Minding the gap: funding the space between end of health and end of life

Laurie MacNaughton © 2020

It’s called health span – and though I only recently became aware of the term, turns out…not a new idea.

This odd-sounding term refers to how long one’s impairment-free health lasts. Some experts refer to this as “healthy life years,” and it is a concept separate from lifespan. What makes this topic significant is that for many older adults there is a year’s-long gap between the end of health and the end of life.

And though this isn’t (yet?) a term, for many there is another gap – a “finance gap.” That is to say, at some point in retirement many Americans will run short on money, and this gap is usually associated with health problems.

So how do you fund that gap, the gap between the end of health and the end of life? Where does one turn for money once health is declining and finances are depleted?

If you’re very lucky, your adult kids can help. However, rarely is this the best option, as that means the kids are using dollars they should be saving for their own retirement. Also, monies gifted to parents typically are not tax deductible by the gifter, and under some circumstances gift money may imperil certain benefits.

Though it’s an easy default position to judge those whose finances have grown thin, it’s not fair: when today’s retirees started working, lifespans were notably shorter. While it’s entirely possible to work 40 years and save enough for 5 years of retirement, it’s a whole other proposition to save enough for 25 or 30 years of retirement. And, people now routinely live for years with conditions that once were quickly fatal.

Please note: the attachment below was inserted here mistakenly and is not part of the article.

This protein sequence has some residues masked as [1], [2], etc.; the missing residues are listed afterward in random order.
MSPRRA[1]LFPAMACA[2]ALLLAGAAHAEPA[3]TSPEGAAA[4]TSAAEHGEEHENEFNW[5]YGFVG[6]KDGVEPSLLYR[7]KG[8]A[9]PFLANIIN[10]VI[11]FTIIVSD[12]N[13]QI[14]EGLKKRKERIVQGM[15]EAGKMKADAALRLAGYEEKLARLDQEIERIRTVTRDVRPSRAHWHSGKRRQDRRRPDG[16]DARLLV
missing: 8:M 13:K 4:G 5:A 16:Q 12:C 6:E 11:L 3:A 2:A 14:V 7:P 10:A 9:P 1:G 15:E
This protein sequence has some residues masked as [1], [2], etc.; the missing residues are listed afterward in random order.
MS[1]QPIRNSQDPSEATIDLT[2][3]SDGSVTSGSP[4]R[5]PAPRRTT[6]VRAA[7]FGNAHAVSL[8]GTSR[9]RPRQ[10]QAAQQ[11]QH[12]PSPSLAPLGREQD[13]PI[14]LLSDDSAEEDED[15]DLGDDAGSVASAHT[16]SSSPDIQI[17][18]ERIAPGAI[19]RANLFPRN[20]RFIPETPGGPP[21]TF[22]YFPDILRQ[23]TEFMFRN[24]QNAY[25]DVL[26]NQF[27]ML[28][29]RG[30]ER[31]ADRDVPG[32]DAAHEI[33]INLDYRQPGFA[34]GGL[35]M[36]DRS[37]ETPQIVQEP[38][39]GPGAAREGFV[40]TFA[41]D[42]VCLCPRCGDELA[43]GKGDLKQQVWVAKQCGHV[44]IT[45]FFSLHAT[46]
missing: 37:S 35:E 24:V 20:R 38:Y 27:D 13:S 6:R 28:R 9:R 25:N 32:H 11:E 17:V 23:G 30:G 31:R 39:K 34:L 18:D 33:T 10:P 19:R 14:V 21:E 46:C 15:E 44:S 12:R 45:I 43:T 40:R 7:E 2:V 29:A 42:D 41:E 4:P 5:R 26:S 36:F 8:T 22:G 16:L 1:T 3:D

Standard recommendations to improve finances include sticking to a budget, taking a part-time job, and by becoming a “life-long saver,” meaning putting a small amount by each month. But these measures often are not possible when a serious health condition arises.

This is where a reverse mortgage can be a true lifesaver. A reverse mortgage is a seniors’-only home equity line of credit that is repaid when the last titleholder permanently leaves the home; all remaining equity goes to the homeowner, the heirs, or the estate.

I will be the first to say there is never a one-size-fits-all financial product. Financial needs vary and homeowners’ circumstances differ from person to person.

But this much is certain: none of us is likely to get by on just our Social Security. Few will survive on just an IRA, a 401(k), or pension – or, for that matter, on a reverse mortgage. But when added together, all these can contribute to financial health in retirement, and a reverse mortgage can play a very important role in financial wellness in the retirement years.

If you would like to discuss your financial needs, or those of a loved one, give me a call. I always love hearing from you.

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